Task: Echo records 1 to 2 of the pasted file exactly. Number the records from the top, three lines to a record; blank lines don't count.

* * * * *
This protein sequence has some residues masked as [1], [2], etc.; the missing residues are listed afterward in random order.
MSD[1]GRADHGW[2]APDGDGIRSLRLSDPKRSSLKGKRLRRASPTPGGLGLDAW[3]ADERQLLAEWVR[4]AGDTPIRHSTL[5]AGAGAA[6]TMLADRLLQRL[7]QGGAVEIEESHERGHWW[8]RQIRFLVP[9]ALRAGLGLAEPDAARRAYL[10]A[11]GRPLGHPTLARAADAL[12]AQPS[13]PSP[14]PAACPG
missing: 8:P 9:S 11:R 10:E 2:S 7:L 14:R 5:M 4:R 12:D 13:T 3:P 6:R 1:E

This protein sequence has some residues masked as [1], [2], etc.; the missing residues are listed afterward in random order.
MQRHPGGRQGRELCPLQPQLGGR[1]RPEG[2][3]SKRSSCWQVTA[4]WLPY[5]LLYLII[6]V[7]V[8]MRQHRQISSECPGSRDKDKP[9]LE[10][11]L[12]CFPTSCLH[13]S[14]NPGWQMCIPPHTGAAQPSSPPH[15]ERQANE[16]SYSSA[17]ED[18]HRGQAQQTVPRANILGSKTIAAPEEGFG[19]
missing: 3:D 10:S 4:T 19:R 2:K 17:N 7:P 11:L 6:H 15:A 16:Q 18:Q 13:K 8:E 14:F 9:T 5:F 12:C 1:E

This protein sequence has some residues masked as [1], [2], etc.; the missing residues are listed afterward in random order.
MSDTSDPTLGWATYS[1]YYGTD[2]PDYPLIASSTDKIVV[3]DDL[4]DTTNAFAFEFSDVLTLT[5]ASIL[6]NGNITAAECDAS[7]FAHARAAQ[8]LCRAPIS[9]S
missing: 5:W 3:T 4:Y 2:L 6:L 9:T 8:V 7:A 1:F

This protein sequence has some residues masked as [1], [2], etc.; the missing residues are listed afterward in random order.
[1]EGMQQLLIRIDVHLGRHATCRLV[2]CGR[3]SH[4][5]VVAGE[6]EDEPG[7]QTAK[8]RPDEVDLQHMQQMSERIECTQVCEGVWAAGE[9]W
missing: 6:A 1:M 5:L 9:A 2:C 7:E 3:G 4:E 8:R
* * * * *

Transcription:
This protein sequence has some residues masked as [1], [2], etc.; the missing residues are listed afterward in random order.
MSD[1]GRADHGW[2]APDGDGIRSLRLSDPKRSSLKGKRLRRASPTPGGLGLDAW[3]ADERQLLAEWVR[4]AGDTPIRHSTL[5]AGAGAA[6]TMLADRLLQRL[7]QGGAVEIEESHERGHWW[8]RQIRFLVP[9]ALRAGLGLAEPDAARRAYL[10]A[11]GRPLGHPTLARAADAL[12]AQPS[13]PSP[14]PAACPG
missing: 8:P 9:S 11:R 10:E 2:S 7:L 14:R 5:M 4:R 12:D 13:T 3:P 6:R 1:E

This protein sequence has some residues masked as [1], [2], etc.; the missing residues are listed afterward in random order.
MQRHPGGRQGRELCPLQPQLGGR[1]RPEG[2][3]SKRSSCWQVTA[4]WLPY[5]LLYLII[6]V[7]V[8]MRQHRQISSECPGSRDKDKP[9]LE[10][11]L[12]CFPTSCLH[13]S[14]NPGWQMCIPPHTGAAQPSSPPH[15]ERQANE[16]SYSSA[17]ED[18]HRGQAQQTVPRANILGSKTIAAPEEGFG[19]
missing: 3:D 10:S 4:T 19:R 2:K 17:N 7:P 11:L 6:H 15:A 16:Q 18:Q 13:K 8:E 14:F 9:T 5:F 12:C 1:E